The proposal risks sensitive coastal ecosystems to pollution and spills from off-shore drilling, while worsening global warming by opening the door to high-carbon fuels such as liquid coal, tar sands and oil shale, according to Environment New Jersey.  

    “The Senate energy bill misses an unprecedented opportunity to repower America with clean energy and reduce global warming pollution while putting millions of Americans back to work,” said Doug O’Malley, field director for Environment New Jersey.  “We oppose the bill in its current form because it threatens Florida’s white sandy beaches and encourages dirty fuels while doing little to realize the promise of a clean energy future,” he concluded.  


    “Sen. Menendez has been a tremendous advocate for clean energy and our coastlines time and again,” O?Malley said. “His vote opposing this bill reaffirms that he is willing to stand up for the environment and New Jersey.”

    The Senator said he looks forward to working closely with chairman to improve the bill on the Senate floor, so we will have to see how the bill is modified as it moves forward.

    Is there too much Lead in the Raritan Bay?

    Here is the summary NJ.com has with the video:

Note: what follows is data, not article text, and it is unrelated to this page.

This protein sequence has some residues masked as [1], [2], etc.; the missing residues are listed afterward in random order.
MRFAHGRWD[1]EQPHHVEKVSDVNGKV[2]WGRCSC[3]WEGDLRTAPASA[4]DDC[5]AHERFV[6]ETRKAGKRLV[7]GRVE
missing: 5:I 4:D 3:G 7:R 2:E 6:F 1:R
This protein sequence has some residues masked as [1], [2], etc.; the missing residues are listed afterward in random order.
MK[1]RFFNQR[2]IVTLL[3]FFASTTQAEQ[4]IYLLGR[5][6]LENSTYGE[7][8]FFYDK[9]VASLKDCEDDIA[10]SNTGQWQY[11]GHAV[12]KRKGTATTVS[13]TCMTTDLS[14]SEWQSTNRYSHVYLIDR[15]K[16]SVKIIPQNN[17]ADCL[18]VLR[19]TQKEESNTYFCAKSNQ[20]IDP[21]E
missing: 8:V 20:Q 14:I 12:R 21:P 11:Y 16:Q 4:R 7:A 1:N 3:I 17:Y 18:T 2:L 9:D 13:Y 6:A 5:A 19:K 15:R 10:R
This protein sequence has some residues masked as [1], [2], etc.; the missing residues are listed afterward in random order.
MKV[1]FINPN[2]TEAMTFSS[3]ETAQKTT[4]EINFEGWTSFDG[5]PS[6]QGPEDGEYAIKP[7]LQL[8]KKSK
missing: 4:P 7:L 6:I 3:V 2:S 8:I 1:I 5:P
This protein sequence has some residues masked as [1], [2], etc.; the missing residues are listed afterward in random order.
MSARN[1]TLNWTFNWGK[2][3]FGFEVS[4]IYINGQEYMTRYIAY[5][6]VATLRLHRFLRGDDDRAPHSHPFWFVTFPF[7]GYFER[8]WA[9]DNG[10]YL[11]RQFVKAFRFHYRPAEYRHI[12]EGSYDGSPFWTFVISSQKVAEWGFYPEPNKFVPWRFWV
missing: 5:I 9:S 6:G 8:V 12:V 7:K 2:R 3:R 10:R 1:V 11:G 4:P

A standoff is brewing between local fisherman, environmental groups and state and federal agencies after three beach sites along the Raritan Bay in Old Bridge and Sayreville were closed by the state. Earlier this year, the Environmental Protection Agency found toxic levels of lead, arsenic, copper and other metals in the sand, sea walls and water. Further testing found high levels of lead in sea life like mussels and bait fish near the Laurence Harbor sea wall in Old Bridge. Environmentalists point the finger at National Lead, which operated a 400-acre industrial facility in Sayreville from 1935 to 1982. The company agreed with towns to deposit what is now known to be toxic slag to help support the shoreline. (Two environmental watchdog groups, the Edison Wetlands Association and NY/NJ Baykeeper, have filed letters of intent to sue National Lead, as well as local and state organizations, in federal court for the pollution of the Raritan Bay, although the lawsuit is not related to the slag sites in Old Bridge and Sayreville.) In April, the EPA formally recommended the site as a Superfund site — a federal designation for the most polluted areas in the country – but local fisherman are frustrated, saying the closures are overkill and will affect local businesses.